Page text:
Finding foreground questions
When one interviewee learned about the existence of EBM, vague questions in daily practice emerged as "clinical questions," which inspired him to learn more about EBM.
"[In daily practice,] I wasn't registering my questions in the form of 'I don't understand this.' I had a lot of vague questions, and when I read Sackett's book, I was able to recognize that these were concrete questions." (Interviewee 1, PGY 34, teaching physician)
"I didn't understand that I didn't understand. I thought, 'Well, this might be interesting.'" (Interviewee 1, PGY 34, teaching physician)
These statements suggest that the interviewee's act of questioning clinical decisions that he had considered to be obvious promoted his EBM learning. The interviewee noted that the first step to practicing EBM is to realize the things of which he had previously been unaware.
However, medical students have little clinical experience and little general knowledge of diseases and syndromes, making it difficult for them to generate foreground questions.
"I think most of what students learn in class are background questions, and that knowledge is what they learn. Foreground questions are the ones that come up in clinical practice, or rather, the ones that develop in the field of clinical practice, so students who don't participate in clinical practice probably won't develop them at all." (Interviewee 5, PGY 7, faculty member)
Observing role models
The interviewees suggested that for medical students, who were less likely to be aware of foreground questions, observing their supervisors practicing EBM could help them learn how EBM methods could be useful in a clinical setting.
"Personally, I think junior doctors would be inspired to see senior doctors enjoying learning and sharing the excitement of learning." (Interviewee 4, PGY 13, teaching physician)
"I think it's important to have the attitude that there are things we [supervising physicians] don't understand and that we're doing our best to research our questions on a daily basis." (Interviewee 4, PGY 13, teaching physician)
Additionally, the interviewees suggested that it was important for supervising physicians to be role models for medical students and to practice EBM on a regular basis. Seeing physicians practice EBM will motivate medical students to use EBM in a similar way.
"I think that the person teaching it should do [EBM] right, first of all. If you're in clinical practice, then you should practice EBM." (Interviewee 1, PGY 34, teaching physician)
"But I think the number of doctors [practicing the five steps of EBM] has increased tremendously compared to the past." (Interviewee 1, PGY 34, teaching physician)
Some interviewees thought that medical students needed to learn to become aware of their desire to help patients and their role within the medical team to enable them to actively learn EBM.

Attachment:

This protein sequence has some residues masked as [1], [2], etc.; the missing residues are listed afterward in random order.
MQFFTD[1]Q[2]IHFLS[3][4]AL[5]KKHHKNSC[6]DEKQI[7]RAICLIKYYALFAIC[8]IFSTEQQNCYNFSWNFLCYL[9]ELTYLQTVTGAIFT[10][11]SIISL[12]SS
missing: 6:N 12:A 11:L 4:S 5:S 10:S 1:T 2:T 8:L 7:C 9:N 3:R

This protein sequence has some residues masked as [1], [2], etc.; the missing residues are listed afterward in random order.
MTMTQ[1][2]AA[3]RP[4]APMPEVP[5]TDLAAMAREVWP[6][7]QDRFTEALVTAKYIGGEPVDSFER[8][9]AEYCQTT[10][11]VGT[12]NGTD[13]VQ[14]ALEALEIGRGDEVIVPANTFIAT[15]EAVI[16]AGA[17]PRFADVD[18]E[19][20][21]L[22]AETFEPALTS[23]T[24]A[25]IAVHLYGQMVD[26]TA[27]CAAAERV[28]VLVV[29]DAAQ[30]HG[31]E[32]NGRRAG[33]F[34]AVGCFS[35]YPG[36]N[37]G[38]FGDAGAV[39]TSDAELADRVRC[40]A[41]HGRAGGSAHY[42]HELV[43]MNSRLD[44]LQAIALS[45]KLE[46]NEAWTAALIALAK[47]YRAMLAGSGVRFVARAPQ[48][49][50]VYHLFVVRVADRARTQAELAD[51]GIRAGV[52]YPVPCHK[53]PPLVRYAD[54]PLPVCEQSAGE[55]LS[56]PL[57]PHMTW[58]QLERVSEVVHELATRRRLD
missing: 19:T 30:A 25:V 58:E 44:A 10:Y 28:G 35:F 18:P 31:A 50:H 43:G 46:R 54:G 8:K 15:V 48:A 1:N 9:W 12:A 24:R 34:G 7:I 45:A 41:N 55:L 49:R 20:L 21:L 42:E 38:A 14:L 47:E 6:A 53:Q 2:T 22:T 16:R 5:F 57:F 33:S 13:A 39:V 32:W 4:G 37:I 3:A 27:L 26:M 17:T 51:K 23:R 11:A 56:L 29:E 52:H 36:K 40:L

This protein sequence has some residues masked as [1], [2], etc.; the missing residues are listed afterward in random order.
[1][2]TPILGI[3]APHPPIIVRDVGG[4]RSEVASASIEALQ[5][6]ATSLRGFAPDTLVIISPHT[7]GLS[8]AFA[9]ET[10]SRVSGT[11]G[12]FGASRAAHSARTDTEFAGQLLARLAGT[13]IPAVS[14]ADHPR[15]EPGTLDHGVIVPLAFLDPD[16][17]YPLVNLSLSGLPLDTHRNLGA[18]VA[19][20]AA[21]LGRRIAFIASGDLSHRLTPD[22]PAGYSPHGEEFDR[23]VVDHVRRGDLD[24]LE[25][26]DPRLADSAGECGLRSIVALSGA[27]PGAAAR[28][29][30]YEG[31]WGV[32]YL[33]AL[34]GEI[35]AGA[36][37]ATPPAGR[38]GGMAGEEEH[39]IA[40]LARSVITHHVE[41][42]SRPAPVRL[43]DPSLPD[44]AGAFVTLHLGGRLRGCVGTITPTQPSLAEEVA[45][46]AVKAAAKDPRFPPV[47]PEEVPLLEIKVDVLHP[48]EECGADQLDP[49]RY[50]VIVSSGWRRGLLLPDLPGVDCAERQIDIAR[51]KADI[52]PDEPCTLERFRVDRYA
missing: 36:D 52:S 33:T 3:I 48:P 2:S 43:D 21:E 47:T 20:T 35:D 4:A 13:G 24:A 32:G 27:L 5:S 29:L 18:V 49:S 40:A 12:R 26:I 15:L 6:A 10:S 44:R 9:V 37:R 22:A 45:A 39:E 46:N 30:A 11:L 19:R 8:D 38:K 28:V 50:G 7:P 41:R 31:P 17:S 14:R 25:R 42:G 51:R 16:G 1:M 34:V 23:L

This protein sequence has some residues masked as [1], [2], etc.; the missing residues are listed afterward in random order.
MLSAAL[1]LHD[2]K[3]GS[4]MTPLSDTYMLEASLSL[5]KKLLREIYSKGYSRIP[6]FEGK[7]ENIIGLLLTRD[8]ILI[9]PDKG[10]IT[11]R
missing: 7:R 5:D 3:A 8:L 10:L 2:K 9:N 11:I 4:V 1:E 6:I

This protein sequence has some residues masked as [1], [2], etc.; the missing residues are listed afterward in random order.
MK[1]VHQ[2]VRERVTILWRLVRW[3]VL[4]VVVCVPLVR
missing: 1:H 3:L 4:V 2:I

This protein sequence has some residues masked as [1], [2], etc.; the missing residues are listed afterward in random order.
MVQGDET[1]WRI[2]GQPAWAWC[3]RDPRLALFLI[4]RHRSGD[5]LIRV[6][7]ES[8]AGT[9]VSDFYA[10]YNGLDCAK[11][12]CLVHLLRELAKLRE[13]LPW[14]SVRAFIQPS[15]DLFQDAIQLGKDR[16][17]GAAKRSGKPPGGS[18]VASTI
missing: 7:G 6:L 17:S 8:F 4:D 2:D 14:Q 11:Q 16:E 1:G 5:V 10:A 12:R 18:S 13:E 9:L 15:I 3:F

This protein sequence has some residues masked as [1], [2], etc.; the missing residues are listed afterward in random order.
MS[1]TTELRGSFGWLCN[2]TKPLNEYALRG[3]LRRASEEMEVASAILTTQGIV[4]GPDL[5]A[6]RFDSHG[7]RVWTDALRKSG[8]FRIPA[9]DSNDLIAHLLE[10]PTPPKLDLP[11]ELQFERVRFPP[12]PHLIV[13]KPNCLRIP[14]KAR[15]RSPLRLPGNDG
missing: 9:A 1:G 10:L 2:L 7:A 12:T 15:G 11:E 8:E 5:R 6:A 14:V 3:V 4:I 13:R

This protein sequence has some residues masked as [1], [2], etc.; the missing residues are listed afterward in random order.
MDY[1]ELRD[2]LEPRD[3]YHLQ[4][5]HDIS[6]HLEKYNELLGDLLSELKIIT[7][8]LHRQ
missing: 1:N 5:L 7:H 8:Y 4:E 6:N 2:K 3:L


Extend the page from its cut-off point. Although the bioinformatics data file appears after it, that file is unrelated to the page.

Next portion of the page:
"In short, senior residents have to explain the patients' conditions to the patients and perform a variety of procedures, and even if they wanted to, they would not have enough time to find and read papers. Junior residents and students can help with that part of the work. That's the kind of role we wanted them to play, and we wanted them to work as a team." (Interviewee 2, PGY 31, faculty member)
One interviewee stated that he would sometimes try to stimulate passive students to make them aware of their role. Awareness of roles can motivate students to learn.
"I never treat them as students. It's not like, 'You're a student, so you'll have to watch.' In the mornings, I would deliberately ask, 'How is the patient who was admitted to hospital yesterday?' That means they would need to see the patient before rounds. That's what I try to get students to do. That's why they need to know their patients." (Interviewee 3, PGY 16, teaching physician)
The interviewees suggested that having a patient-focused perspective would make medical students more willing to learn apparently difficult skills, such as information seeking.
"The students learn that the process of searching for articles on clinical questions and applying them to their own patients is useful. This is the so-called 'aha moment,' and it is why the hurdle of searching for articles naturally becomes lower." (Interviewee 3, PGY 16, teaching physician)
Understanding patient backgrounds
The interviewees suggested that it is important to communicate with each patient and to learn and understand their backgrounds and values. Several suggested that trying to understand the patient will motivate EBM education and practice. Rather than suddenly focusing on reading articles, students need to realize that the patient is the starting point for EBM.
"It's not just about focusing on what is the outcome. It's about knowing the person. When thinking of the patients themselves, the outcome comes naturally." (Interviewee 4, PGY 13, teaching physician)